Red Dead Redemption 2 is on the horizon and the hype train pulls into the station Spring 2017. It’s probably one of the most hyped up games to be released and the delay only keeps the hype going. But can it live up to its predecessor? The trailer, while short shows us so much of the American Frontier and how good the game is going to look, sadly not much of the story but it was enough to get us all ready to return to our cowboy fantasies.

We all have fond memories of Red Dead Redemption as most of us saw it as ‘GTA in Wild West times’ and it was a change of gameplay from what we were used to in GTA. No cars to steal, no assault rifles, no sprawling cities. It was the central character, Marston, your revolver and the great big expanse that was the frontier. It was an amazing adventure and we all enjoyed it, and we’re all looking forward to the new one. But I ask something important – we all remember the game amazingly well, but have we played it again since it came out just over 7 years ago? Is it still the amazing game we remember? With Red Dead 2 looming I had an urge to go back to the cowboy days, so I decided to play through the game again to see if it’s aged well, and if its as good as we remember.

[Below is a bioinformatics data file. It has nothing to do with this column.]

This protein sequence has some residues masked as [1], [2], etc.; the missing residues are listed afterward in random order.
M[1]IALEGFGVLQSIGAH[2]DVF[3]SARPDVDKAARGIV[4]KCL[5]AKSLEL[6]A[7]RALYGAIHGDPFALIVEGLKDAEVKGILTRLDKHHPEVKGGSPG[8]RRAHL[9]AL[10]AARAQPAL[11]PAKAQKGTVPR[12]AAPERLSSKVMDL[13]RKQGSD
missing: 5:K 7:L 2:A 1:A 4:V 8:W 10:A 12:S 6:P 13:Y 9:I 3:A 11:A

John Marston is still Rockstars best character

It was strange going back after so long and seeing John Marston make his way into Armadillo, the town you start in. The train ride in shows some of the minor characters, but also how they act and respond to the mannerisms of the time. As the game progresses the game does a great job in demonstrating how different life was for ranchers and people living in the frontier. Sure there probably wasn’t gun fights or stand offs like games and movies make them out to be, but how they act, dress and conduct themselves shows that Rockstar made a great effort into not making the world seem real and genuine.Within the first few hours the age of the game started to show, but I forgave it as it has been 7 years since this game was released and the were obviously limited by the power of the PS3 and X360. It did make me think about how this game never got a PC release, and how good this game could look on a high powered rig, but also mods that tweaked the engine to make the game look gorgeous, sadly it seems a PC release is unlikely at this point.